March 11, 2010
We all say this and hear this routinely: “money is cheap, you want an investor who is really going to add value.”
Yeah, sure, of course. But just how should you to expect your VC to “add value?”
There are lots of different examples from recruiting to making introductions to helping with strategy.
But I think an important question entrepreneurs should ask themselves, and ascertain of VCs they are considering working with, is what is their general attitude toward the role of a VC investor. In particular, there is a huge difference between investor-directors who consider it their job to give an entrepreneur instructions as opposed to those who view their role as helping entrepreneurs make good decisions. I just read a great post, called “Startup Therapy.” Here is an excerpt:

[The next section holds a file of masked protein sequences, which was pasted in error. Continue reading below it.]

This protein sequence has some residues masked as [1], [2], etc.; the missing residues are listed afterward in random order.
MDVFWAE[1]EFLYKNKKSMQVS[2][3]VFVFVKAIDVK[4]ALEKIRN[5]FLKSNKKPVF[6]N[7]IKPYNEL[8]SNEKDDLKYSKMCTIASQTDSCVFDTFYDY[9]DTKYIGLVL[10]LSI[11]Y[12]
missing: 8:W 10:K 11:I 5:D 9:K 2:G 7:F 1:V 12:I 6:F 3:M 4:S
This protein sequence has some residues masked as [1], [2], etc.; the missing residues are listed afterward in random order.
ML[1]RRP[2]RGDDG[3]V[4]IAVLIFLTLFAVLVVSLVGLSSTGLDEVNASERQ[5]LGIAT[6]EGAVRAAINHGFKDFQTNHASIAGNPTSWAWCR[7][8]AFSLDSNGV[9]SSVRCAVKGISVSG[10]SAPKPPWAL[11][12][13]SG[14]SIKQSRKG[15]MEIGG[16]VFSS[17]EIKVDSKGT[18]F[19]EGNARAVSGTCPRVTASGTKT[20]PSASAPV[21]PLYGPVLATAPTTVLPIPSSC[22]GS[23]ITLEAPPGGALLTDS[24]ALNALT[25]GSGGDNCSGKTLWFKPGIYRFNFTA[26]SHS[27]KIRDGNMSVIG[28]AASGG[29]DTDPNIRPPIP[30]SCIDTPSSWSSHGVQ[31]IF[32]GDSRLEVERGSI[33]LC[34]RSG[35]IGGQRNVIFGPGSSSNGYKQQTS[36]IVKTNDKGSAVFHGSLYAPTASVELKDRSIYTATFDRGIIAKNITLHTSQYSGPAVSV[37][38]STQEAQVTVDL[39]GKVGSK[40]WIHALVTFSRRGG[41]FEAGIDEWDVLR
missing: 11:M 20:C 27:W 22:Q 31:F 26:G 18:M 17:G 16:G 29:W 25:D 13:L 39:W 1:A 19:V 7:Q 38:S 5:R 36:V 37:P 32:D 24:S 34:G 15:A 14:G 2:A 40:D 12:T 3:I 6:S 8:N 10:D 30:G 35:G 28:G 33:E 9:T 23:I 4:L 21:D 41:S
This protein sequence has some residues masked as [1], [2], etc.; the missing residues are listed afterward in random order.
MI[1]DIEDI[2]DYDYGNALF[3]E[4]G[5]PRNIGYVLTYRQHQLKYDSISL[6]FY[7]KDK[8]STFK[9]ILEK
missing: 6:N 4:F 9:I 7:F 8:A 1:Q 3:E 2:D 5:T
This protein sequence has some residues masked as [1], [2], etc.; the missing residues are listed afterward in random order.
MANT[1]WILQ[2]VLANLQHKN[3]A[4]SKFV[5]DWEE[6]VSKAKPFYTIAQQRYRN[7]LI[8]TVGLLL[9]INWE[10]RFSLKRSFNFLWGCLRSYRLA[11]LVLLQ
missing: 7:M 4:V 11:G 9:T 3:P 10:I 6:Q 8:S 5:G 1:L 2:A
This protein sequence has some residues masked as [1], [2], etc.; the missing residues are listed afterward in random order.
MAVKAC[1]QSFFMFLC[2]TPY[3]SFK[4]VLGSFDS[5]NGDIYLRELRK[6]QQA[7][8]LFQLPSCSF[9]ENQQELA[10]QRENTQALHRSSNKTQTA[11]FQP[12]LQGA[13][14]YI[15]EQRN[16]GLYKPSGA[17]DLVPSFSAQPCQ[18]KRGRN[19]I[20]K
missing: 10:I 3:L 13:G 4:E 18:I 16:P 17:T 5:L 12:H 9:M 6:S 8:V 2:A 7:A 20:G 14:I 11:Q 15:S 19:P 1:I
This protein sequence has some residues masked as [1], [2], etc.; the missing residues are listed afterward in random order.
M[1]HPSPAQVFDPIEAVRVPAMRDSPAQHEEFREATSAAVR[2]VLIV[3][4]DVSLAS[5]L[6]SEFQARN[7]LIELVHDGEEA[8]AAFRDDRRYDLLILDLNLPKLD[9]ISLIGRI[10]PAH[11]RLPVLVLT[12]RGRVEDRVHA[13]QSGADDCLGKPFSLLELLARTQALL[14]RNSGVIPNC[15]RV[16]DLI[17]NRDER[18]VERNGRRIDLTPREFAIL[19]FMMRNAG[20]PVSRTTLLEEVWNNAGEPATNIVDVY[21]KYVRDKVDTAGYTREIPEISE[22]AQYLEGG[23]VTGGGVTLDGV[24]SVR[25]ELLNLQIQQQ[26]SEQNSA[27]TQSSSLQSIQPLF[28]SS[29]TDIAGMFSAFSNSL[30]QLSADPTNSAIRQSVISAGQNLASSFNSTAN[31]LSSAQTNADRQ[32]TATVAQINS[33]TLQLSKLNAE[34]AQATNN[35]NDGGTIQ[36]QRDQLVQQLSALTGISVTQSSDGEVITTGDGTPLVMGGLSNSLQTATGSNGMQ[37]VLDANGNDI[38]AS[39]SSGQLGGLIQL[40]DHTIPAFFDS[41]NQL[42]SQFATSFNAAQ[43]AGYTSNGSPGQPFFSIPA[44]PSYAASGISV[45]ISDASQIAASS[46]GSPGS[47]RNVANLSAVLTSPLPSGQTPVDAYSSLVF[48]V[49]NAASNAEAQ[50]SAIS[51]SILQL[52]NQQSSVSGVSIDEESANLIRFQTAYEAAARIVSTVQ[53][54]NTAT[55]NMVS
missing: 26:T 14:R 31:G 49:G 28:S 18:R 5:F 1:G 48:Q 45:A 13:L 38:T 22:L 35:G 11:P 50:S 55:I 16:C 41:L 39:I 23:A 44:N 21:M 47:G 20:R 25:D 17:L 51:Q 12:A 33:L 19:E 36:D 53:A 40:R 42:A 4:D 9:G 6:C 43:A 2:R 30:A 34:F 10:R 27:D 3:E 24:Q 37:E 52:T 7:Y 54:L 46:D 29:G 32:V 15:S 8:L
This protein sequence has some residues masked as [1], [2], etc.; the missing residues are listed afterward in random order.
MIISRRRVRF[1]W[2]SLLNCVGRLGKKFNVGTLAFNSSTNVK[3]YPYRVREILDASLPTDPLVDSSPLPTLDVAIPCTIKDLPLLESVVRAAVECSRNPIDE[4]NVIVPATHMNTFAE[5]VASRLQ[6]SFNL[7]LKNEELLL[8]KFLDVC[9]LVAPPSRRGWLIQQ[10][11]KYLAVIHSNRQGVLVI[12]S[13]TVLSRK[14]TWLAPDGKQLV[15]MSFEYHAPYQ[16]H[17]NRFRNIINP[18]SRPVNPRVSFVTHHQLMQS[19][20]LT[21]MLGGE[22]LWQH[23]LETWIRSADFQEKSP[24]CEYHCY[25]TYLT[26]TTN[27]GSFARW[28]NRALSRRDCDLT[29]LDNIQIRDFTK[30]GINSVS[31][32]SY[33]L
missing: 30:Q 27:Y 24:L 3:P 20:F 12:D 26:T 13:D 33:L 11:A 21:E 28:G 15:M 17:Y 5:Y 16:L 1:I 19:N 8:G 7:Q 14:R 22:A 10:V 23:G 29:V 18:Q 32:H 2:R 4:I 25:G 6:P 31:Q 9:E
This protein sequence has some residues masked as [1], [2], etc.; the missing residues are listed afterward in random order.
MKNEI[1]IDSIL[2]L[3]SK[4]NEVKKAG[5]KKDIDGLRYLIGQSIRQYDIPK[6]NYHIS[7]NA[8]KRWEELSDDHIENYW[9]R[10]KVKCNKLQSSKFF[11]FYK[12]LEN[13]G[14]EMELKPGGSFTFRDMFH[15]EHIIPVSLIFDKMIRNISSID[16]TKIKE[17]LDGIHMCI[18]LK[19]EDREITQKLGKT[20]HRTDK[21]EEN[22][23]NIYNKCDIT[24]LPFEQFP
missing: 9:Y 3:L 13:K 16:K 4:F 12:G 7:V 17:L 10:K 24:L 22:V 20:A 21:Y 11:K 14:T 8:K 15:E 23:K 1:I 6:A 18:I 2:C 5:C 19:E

Therapists don’t tell you what to do. Rather, they ask probing questions that get you to discover for yourself what is true for you, your situation, and what you want. You’re smart. You’ll make good decisions. But you also get bogged down in daily minutiae and putting out fires, meanwhile missing the big picture.
That’s where this article comes in: To splash cold water on your face, forcing you to face reality and continue to defend or change the important choices inside your business.
I really liked this passage, because it made me think about what I’ve seen great board members do. They don’t tell you what to do, they ask great questions.
So next time you are picking which VC to work with, ask entrepreneurs who have worked with him/her whether he/she asked good, probing questions that “splashed cold water on your face,” or whether he/she told you what do to.